“XO, Kitty,” the spinoff of Netflix’s “To All the Boys I’ve Loved Before,” was released in May of this year with decent ratings; with a current Rotten Tomatoes score of 81% and an audience score of 58%, the show has started off on the right foot. That being said, with all the good aspects of the show, there are also bad ones. Let’s start with the good.
Lea was already late, running down the sidewalk like a marathon sprinter in the last leg of a race. She dodged around screaming babies in strollers, men in ironed suits in the midst of an argument, and bright yellow fire hydrants. She yelled a quick “Sorry!” or an “Excuse me!” as she weaved her way through the crowds of people hustling to enter the sanctity of their cars after work. Los Angeles at five in the afternoon was not a friendly place.
Lesbians have never looked as hot as when they are covered in the blood of football jocks like the characters of “Bottoms,” the instant classic lesbian rom-com movie of the year. “Bottoms” — directed by Emma Seligman — follows Josie (Ayo Edebiri) and PJ’s (Rachel Sennott) attempt to woo their respective love interests, Isabel (Havana Rose Liu) and Brittany (Kaia Gerber), with a faux all-women’s self-defense fight club. The film screams of a dark humor and irreverence rarely seen in LGBTQ+ media — a refreshing new take that presents audiences with queer, gray morality, or what I lovingly call ‘Gay Wrongs’.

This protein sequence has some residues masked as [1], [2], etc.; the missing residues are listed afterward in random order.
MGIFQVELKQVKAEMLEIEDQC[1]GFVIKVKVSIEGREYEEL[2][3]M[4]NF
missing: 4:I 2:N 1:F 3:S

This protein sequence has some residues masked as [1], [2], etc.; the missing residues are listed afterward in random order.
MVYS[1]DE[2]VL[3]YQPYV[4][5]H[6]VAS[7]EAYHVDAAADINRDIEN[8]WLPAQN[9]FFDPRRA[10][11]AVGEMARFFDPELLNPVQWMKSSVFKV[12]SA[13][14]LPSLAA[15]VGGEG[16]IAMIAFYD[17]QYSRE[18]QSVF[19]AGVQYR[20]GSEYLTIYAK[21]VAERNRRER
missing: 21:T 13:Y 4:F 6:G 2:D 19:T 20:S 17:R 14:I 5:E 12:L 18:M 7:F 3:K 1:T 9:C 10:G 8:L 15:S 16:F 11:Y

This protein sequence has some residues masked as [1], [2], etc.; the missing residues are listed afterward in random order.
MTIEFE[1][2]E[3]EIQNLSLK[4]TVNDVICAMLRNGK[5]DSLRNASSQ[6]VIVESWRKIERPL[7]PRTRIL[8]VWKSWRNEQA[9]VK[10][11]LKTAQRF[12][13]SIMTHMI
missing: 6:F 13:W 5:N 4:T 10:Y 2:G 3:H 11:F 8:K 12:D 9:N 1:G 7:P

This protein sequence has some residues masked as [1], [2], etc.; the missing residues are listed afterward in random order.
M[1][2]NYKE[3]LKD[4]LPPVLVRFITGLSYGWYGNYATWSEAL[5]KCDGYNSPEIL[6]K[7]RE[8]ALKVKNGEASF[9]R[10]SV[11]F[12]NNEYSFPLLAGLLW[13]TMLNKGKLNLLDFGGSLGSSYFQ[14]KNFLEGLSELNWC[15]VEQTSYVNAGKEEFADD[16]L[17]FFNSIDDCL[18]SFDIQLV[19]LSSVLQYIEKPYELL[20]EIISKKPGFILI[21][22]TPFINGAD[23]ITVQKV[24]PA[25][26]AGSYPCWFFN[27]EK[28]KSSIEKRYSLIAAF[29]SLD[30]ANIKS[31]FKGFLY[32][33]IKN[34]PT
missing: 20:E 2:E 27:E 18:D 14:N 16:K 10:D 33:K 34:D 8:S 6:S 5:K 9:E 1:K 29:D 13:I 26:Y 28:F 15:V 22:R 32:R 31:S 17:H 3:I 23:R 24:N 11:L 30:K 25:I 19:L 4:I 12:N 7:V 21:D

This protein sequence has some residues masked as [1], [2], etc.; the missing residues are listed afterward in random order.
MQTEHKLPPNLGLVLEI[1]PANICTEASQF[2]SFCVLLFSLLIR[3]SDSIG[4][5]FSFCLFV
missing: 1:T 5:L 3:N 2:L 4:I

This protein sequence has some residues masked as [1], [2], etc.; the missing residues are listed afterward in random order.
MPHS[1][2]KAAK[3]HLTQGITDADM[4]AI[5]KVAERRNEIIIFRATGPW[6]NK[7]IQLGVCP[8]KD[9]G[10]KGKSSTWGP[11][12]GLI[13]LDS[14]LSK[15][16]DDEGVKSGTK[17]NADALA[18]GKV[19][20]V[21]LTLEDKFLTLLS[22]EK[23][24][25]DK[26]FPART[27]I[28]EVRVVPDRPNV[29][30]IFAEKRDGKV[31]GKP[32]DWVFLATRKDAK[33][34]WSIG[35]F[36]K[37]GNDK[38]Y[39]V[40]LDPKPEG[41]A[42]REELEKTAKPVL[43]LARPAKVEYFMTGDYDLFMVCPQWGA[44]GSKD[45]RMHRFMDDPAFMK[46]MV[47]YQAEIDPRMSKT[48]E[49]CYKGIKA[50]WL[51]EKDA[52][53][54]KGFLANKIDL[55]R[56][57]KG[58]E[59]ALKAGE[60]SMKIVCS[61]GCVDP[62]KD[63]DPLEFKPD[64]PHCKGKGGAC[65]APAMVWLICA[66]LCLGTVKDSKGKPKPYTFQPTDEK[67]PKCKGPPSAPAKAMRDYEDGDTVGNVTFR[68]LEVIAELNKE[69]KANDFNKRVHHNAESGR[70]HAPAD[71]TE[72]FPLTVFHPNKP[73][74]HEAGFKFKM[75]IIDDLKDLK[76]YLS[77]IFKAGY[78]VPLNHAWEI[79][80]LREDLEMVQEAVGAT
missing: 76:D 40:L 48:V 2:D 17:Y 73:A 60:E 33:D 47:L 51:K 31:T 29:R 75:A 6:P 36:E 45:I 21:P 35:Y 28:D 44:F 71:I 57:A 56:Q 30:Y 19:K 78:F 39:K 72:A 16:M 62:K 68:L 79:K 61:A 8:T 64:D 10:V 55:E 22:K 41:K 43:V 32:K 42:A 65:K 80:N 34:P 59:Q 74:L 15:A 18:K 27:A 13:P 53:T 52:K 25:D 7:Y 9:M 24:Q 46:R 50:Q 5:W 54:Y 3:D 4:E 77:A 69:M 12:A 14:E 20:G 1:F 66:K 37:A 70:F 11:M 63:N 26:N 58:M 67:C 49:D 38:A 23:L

In June 2023, six out of nine Supreme Court justices ruled in 303 Creative LLC v. Elenis that a Colorado graphic designer could legally discriminate against same-sex couples by refusing to make websites for their weddings. The case expands the narrower precedent of Masterpiece Cakeshop v. Colorado Civil Rights Commission, a 2018 decision which ruled that the Colorado Civil Rights Commission could not compel a bakery to sell a wedding cake to a same-sex couple. Both rulings used the First Amendment’s provision for religious freedom as a bludgeon against the LGBTQ+ community’s right to access to public life.
Has someone in your life recently come out as transgender? Are you wondering how to support them but don’t know where to start? While there’s a plethora of resources about transness available online, the sheer volume of information can be overwhelming